Domestic passenger traffic improved to about 4.52 million in the first three weeks of August, up from 3.31 million, 1.91 million and 1.41 million passengers in the same period during July, June and May
An article in a leading travel portal shouted “Travel Is Bouncing Back Strong, and Airlines Are Racing to Keep Up”. Investment bank Morgan Stanley in a report predicted that Airlines in India will bounce back to 80% pre-Covid capacity in 2021. Remember, travel and hospitality were amongst the first segments to get impacted adversely by the deadly Covid-19 induced pandemic.
Domestic passenger traffic improved to about 4.52 million in the first three weeks of August, up from 3.31 million, 1.91 million and 1.41 million passengers in the same period during July, June and May, respectively, according to data collated by aviation website Network Thoughts.
Air traffic in the same period during February, March and April stood at 5.73 million, 5.30 million and 4.40 million passengers, respectively, the website stated.
The analysis and statistics as above points to one big reality, “Human nature opposes being caged”. We are free spirits. Setbacks, situations etc can create a temporary pause, worse, get us to go into our shell; however, these are all temporary in nature. We crave to come back to normalcy. Normalcy, where we explore, discover, socialise, and build. We are human beings, after all
The statistics post 1st wave and subsequently post the 2nd wave clearly indicate that people in general by their own decision were swarming every possible getaway location. Goa, Rajasthan, Himachal, Uttarakhand were struggling to handle the mad rush of people who wanted to be normal.
Business travel is a different animal. There is a purpose behind this travel, and it is certainly not to let out steam. The purpose here is driven by the need to grow and the need to build. It is not an individual alone who decides this action, it is always a combined decision by the business and the market scenario and very less about the traveller himself.
In India over 60% of the companies are in the MSME space and they cumulatively contribute to over 30% of the GDP. Add to this, the highly buoyant start-up ecosystem and we have a big segment of businesses in India that cannot afford to be confined.
The recent industry numbers indicate a recovery of around 30% between Jul’20-Feb’21, post the 1st wave. The 2nd wave recover was more aggressive at over 40% between May’21 to Aug’21. These recovery trends clearly indicate the pent-up demand. The demand to make up for the lost time.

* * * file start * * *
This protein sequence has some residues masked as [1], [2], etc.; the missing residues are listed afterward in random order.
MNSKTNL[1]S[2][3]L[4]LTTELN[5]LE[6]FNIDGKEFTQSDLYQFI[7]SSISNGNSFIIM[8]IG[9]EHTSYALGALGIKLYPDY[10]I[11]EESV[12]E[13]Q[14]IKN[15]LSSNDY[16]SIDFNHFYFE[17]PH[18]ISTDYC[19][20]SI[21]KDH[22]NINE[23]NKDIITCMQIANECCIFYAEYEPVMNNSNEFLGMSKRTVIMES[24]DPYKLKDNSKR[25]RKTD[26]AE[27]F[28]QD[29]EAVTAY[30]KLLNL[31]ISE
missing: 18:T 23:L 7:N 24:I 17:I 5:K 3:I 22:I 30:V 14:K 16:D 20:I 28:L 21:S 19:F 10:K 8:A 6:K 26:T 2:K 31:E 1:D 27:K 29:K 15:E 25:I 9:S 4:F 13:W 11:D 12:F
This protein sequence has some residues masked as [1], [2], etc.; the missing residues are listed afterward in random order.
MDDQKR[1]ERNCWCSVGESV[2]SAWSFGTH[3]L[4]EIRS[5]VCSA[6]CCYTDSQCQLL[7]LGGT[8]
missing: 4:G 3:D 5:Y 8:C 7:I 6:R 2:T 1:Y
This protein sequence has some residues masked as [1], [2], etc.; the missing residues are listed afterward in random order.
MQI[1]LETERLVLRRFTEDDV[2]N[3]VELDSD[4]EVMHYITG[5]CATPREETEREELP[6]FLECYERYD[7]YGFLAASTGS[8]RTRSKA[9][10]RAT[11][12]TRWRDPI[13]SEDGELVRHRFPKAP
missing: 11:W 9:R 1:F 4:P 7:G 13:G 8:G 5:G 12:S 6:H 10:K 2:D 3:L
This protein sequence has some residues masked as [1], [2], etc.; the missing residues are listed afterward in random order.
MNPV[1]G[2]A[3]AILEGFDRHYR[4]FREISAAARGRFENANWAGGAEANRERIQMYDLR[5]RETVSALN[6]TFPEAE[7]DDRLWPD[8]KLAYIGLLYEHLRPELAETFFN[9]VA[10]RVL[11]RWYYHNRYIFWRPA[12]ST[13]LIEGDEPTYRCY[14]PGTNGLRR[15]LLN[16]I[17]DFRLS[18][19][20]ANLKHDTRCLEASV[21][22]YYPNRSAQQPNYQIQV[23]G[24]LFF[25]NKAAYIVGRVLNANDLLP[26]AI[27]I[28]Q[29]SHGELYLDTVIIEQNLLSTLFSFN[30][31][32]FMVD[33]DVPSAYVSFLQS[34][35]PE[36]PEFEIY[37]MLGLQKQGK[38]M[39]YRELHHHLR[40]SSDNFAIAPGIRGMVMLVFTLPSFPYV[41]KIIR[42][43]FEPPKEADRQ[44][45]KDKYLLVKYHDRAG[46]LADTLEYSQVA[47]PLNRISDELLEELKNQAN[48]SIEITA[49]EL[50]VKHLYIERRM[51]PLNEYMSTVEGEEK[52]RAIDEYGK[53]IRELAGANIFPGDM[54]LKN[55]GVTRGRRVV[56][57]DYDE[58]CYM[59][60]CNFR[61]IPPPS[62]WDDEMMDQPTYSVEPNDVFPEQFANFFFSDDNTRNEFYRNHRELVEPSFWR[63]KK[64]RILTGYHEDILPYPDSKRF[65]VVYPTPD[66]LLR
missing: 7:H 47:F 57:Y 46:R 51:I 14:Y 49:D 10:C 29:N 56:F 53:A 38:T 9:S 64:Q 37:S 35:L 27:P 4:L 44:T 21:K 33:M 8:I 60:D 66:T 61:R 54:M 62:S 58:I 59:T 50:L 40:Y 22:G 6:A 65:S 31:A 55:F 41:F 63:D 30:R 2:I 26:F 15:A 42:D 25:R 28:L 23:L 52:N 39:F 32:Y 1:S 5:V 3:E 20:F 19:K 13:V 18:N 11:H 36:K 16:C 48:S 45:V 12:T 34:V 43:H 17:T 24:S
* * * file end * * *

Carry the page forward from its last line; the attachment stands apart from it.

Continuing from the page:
The temporary pause in business travel can be reasoned as below.
This pandemic brought out in the open, an urgent need to control costs. If revenues are beyond control at least the costs should be within reign. This urgency to rein in costs while ensuring business continuity, has prompted most companies to take the below actions:
- Encourage work for home for backend functions
- Curtail non-essential travel
- Reduce the office maintenance cost, per employee
- Prune employee count to optimise
The above actions are valid and just. Business have lost many months of revenues, thus leaving no choice, but to curtail non- essential expenses.
This will continue till they reach the tipping point. The tipping point is, where they have made up for the lost opportunity and now is ready to scale. This tipping point can vary with different businesses. Companies with large cost structure might take longer to reach here. Hungry and funded to grow companies will accelerate to the tipping point.
Sales, relationships and interactions set stage for growth. These are necessities that can be temporarily pushed out but not eliminated. If the economy must grow, so do businesses that power it.
Businesses wants to ensure employee safety; it also wants to ensure growth for the company. The fact that majority of India is vaccinated with the 1st dose and a significant corporate man force is vaccinated completely gives confidence to businesses to reset normalcy. Customer locations are opening up too, as offices are opening up for business.
Overall, the sentiment is upbeat the economic indicators are pointing north. Normalcy is cautiously returning and so is travel.
French philosopher Gabriel Marcel defined the human nature to move around as “Homo Viator,” which means a person who travels. There is no reason why travel will not bounce back with that, I rest my case.
Source: Business World